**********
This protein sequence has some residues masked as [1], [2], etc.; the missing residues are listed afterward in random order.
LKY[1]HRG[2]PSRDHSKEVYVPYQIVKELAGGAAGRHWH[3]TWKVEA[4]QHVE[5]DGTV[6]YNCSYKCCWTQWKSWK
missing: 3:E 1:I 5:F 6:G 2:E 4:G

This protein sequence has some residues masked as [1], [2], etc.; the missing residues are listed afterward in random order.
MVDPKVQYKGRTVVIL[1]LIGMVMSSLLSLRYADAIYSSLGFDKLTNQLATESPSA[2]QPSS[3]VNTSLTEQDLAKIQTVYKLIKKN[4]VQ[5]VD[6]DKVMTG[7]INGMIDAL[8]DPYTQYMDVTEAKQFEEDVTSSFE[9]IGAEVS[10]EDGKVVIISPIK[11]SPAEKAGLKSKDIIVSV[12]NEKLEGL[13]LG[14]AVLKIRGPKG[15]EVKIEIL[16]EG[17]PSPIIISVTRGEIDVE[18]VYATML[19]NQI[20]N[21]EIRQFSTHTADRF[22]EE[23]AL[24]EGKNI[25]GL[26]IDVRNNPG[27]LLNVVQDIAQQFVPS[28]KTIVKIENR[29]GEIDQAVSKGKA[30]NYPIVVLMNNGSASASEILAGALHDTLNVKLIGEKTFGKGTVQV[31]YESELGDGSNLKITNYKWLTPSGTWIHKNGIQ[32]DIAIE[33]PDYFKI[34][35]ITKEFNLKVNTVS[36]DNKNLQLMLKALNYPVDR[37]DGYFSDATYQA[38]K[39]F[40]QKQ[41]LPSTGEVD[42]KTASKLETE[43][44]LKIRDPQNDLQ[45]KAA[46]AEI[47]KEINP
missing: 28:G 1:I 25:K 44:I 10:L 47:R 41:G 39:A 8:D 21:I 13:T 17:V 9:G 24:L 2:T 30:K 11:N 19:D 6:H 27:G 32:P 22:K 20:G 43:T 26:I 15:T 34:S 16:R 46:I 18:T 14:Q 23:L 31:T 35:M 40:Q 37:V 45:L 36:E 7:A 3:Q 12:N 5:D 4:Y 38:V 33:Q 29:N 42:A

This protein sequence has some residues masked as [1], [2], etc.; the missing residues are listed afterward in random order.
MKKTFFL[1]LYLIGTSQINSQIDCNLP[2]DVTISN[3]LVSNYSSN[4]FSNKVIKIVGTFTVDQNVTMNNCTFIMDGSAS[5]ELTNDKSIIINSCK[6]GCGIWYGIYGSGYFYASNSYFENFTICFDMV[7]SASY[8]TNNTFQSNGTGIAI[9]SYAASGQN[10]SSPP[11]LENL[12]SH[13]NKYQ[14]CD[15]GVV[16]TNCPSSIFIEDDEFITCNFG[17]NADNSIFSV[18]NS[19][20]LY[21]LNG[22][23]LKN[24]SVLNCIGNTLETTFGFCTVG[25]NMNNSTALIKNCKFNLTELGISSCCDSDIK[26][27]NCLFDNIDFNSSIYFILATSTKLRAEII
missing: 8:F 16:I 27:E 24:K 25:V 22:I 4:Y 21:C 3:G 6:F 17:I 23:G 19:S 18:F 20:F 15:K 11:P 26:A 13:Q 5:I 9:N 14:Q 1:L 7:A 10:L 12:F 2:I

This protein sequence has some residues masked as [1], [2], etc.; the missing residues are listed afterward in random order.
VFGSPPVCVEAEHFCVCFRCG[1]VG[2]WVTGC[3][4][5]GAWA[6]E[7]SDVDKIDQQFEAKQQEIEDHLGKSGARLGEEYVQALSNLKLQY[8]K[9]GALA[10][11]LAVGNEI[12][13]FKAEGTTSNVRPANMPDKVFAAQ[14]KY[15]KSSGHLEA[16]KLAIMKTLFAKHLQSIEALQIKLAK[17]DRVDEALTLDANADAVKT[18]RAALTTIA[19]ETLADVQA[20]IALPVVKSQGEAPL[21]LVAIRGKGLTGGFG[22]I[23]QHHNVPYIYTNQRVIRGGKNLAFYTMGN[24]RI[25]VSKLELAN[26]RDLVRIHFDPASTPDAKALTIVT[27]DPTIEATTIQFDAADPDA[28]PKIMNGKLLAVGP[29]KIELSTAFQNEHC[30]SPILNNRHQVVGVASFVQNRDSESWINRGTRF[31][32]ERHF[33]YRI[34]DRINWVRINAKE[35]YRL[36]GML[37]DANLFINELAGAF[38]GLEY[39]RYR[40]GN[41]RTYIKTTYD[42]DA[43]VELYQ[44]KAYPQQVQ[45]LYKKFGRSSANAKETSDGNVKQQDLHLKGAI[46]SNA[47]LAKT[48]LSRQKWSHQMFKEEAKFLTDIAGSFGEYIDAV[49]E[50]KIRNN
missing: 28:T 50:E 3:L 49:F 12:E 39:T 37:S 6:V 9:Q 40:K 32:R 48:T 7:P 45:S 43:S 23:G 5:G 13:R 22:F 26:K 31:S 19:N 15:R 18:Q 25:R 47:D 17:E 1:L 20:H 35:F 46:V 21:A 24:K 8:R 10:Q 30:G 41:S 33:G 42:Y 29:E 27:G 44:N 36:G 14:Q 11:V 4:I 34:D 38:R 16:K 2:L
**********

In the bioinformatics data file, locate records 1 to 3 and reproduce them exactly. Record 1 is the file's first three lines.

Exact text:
This protein sequence has some residues masked as [1], [2], etc.; the missing residues are listed afterward in random order.
LKY[1]HRG[2]PSRDHSKEVYVPYQIVKELAGGAAGRHWH[3]TWKVEA[4]QHVE[5]DGTV[6]YNCSYKCCWTQWKSWK
missing: 3:E 1:I 5:F 6:G 2:E 4:G

This protein sequence has some residues masked as [1], [2], etc.; the missing residues are listed afterward in random order.
MVDPKVQYKGRTVVIL[1]LIGMVMSSLLSLRYADAIYSSLGFDKLTNQLATESPSA[2]QPSS[3]VNTSLTEQDLAKIQTVYKLIKKN[4]VQ[5]VD[6]DKVMTG[7]INGMIDAL[8]DPYTQYMDVTEAKQFEEDVTSSFE[9]IGAEVS[10]EDGKVVIISPIK[11]SPAEKAGLKSKDIIVSV[12]NEKLEGL[13]LG[14]AVLKIRGPKG[15]EVKIEIL[16]EG[17]PSPIIISVTRGEIDVE[18]VYATML[19]NQI[20]N[21]EIRQFSTHTADRF[22]EE[23]AL[24]EGKNI[25]GL[26]IDVRNNPG[27]LLNVVQDIAQQFVPS[28]KTIVKIENR[29]GEIDQAVSKGKA[30]NYPIVVLMNNGSASASEILAGALHDTLNVKLIGEKTFGKGTVQV[31]YESELGDGSNLKITNYKWLTPSGTWIHKNGIQ[32]DIAIE[33]PDYFKI[34][35]ITKEFNLKVNTVS[36]DNKNLQLMLKALNYPVDR[37]DGYFSDATYQA[38]K[39]F[40]QKQ[41]LPSTGEVD[42]KTASKLETE[43][44]LKIRDPQNDLQ[45]KAA[46]AEI[47]KEINP
missing: 28:G 1:I 25:K 44:I 10:L 47:R 41:G 39:A 8:D 21:I 13:T 17:V 9:G 24:L 2:T 30:K 11:N 19:D 6:H 27:G 32:P 22:K 20:G 43:T 26:I 15:T 34:S 16:R 46:I 18:T 14:Q 23:L 31:T 35:M 40:Q 37:V 45:L 36:E 7:A 3:Q 12:N 5:D 4:Y 38:V 33:Q 29:N 42:A

This protein sequence has some residues masked as [1], [2], etc.; the missing residues are listed afterward in random order.
MKKTFFL[1]LYLIGTSQINSQIDCNLP[2]DVTISN[3]LVSNYSSN[4]FSNKVIKIVGTFTVDQNVTMNNCTFIMDGSAS[5]ELTNDKSIIINSCK[6]GCGIWYGIYGSGYFYASNSYFENFTICFDMV[7]SASY[8]TNNTFQSNGTGIAI[9]SYAASGQN[10]SSPP[11]LENL[12]SH[13]NKYQ[14]CD[15]GVV[16]TNCPSSIFIEDDEFITCNFG[17]NADNSIFSV[18]NS[19][20]LY[21]LNG[22][23]LKN[24]SVLNCIGNTLETTFGFCTVG[25]NMNNSTALIKNCKFNLTELGISSCCDSDIK[26][27]NCLFDNIDFNSSIYFILATSTKLRAEII
missing: 8:F 16:I 27:E 24:K 25:V 22:I 4:Y 21:C 3:G 6:F 17:I 23:G 19:S 18:F 20:F 15:K 11:P 26:A 13:Q 5:I 9:N 14:Q 1:L 7:A 10:L 12:F 2:I